NileGuide Expert Says:
Surely the most graphic museum in Bangkok but one is nevertheless compelled to look on.
2 Prannok Road, Bangkok Noi, Bangkok, Thailand
02 419 7000
NileGuide Expert tip:
Just outside the hospital many food vendors line the streets. You may, however, have less of an appetite after the museum visit.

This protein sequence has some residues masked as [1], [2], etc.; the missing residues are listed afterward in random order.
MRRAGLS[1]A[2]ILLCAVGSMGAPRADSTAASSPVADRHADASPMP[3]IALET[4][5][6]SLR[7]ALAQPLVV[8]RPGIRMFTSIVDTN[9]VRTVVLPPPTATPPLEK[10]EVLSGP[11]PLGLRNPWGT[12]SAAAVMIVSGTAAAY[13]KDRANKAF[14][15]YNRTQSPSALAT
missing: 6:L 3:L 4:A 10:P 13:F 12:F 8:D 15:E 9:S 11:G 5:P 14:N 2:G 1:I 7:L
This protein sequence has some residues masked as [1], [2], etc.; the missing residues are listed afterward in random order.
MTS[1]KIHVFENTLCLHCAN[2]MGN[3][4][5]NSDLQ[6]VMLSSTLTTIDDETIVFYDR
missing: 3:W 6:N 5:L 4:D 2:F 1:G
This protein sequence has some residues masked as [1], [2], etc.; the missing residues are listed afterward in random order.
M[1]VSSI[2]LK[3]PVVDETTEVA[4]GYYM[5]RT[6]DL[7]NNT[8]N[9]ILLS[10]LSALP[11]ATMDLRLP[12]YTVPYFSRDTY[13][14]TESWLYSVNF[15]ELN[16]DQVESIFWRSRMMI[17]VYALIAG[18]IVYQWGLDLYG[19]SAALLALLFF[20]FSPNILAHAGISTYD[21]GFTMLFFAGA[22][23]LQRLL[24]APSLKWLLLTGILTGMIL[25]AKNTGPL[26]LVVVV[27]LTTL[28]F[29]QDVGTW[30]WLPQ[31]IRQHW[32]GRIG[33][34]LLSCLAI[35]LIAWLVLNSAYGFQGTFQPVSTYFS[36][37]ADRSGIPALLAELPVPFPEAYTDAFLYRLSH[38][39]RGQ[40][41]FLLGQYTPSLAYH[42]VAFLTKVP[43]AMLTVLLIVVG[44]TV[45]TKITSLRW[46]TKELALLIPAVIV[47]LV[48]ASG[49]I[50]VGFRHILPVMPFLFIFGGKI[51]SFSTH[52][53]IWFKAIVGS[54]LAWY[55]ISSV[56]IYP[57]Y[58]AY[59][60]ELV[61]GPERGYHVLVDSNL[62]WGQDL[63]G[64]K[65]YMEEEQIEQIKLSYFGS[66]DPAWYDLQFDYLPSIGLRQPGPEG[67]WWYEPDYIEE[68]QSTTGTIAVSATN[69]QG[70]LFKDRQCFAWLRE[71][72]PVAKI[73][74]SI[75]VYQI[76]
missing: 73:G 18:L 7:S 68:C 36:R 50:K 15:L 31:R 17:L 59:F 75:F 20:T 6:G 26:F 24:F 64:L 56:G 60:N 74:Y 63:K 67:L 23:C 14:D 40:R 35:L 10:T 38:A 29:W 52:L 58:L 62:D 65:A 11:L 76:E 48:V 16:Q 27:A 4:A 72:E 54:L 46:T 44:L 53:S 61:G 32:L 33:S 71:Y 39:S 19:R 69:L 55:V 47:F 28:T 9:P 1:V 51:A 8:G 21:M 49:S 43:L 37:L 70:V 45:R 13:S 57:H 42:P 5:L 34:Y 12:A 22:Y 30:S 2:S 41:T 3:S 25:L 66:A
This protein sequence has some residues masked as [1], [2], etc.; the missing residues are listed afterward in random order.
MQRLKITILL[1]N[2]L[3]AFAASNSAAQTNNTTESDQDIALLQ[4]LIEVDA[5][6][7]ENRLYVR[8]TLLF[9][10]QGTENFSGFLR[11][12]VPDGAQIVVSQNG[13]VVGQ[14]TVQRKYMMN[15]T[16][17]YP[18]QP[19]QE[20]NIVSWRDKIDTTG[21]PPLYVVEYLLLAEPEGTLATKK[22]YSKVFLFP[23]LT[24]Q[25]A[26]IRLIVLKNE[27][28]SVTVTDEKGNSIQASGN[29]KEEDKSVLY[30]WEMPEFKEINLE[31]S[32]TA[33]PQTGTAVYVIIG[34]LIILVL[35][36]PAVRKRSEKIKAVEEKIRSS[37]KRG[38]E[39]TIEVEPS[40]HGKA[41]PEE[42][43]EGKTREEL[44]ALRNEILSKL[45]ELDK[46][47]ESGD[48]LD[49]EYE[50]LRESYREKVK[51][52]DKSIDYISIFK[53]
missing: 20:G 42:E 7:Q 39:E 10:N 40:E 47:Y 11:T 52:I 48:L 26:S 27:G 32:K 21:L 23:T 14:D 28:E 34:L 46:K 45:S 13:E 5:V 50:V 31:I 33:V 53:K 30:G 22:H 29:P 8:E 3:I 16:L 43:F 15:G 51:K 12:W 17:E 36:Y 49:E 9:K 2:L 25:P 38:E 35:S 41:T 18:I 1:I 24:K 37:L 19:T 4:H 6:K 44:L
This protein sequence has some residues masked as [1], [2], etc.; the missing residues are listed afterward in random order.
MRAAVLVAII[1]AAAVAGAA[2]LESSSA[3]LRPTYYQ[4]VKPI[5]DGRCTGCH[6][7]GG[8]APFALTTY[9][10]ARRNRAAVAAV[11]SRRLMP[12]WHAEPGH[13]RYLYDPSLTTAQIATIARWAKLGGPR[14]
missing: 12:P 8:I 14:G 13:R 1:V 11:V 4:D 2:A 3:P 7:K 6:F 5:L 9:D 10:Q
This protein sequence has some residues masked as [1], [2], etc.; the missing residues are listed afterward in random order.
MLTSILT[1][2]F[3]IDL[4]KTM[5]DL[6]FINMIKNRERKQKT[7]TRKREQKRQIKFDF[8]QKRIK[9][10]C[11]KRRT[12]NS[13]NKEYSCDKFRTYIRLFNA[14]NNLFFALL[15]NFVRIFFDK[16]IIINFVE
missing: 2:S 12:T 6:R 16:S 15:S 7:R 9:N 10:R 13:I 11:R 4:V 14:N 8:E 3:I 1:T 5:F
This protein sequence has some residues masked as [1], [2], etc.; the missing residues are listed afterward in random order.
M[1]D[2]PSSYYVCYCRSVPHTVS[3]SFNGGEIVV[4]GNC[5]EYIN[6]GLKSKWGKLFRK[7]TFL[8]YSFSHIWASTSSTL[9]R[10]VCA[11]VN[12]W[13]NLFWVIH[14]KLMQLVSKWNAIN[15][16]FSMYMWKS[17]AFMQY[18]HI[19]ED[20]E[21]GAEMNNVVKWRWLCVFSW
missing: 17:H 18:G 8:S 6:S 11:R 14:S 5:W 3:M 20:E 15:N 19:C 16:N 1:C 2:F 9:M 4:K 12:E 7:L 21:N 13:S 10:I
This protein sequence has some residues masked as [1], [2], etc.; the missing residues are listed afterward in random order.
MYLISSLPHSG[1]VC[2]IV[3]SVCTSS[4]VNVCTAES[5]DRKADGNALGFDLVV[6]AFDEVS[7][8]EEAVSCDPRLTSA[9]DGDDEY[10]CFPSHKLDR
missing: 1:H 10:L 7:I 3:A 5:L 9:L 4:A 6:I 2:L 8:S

Housed in two buildings of Bangkok's Siriraj Hospital this is the all-encapsulating name of six distinct museums: Ellis Pathological Museum, Songkran Niyomsane Forensic Medicine Museum, Ouay Ketusingh Museum of History of Thai Medicine, Parasitology Museum, Congdon Anatomical Museum, and Sood Sangvichien Prehistoric Museum and Laboratory. Most of these exhibits are not for the weak of heart or stomach but the whole project is a fascinating, unblinking look at the subjects. A macabre and yet educational experience, the Forensic Museum may give visitors the shivers if not a few bad dreams. An entire modern exhibit with an accompanying video (with English subtitles) is dedicated to the 2004 tsunami and the work forensics played in identifying the rapidly decomposing victims. A variety of preserved skulls and other body parts and a few graphic photos show the results of trauma on the human body. Serial killer Si Quey (Ouei), the source of nightmares for Thai parents back in the 1950s, is preserved here in paraffin along with a few others. Seamlessly attached to this section is a brief historical section about Thai medicine and next to that is the pathology museum with its displays of afflicted human organs and tissues. The parasitology section in the room next door exhibits tapeworms and the like as well as the massive preserved testicle of an elephantiasis victim. This room will make you think twice about eating improperly prepared food or going without mosquito repellent. Siriraj Medical Museum is located in the Adulyadaejvikrom Building and is open Monday through Saturday from 9 a.m. to 4 p.m. and charges a nominal fee of 40 baht. Photos are not allowed. An audio tour is available for 100 baht plus a 200 baht deposit. Despite the lack of much English on exhibits and its dated appearance, the anatomy museum is also worth checking out. Founded by a visiting professor in 1927, it displays various dissections and a whole range of fetuses and infants in jars including conjoined twins. This is housed in the Anatomy building and admission is free. Take a river ferry on the Chao Phraya and get off at Pier 10 (Tha Wang Lang). Enter the hospital on the right outside the pier and follow the road straight back into the complex following green museum signs and arrows.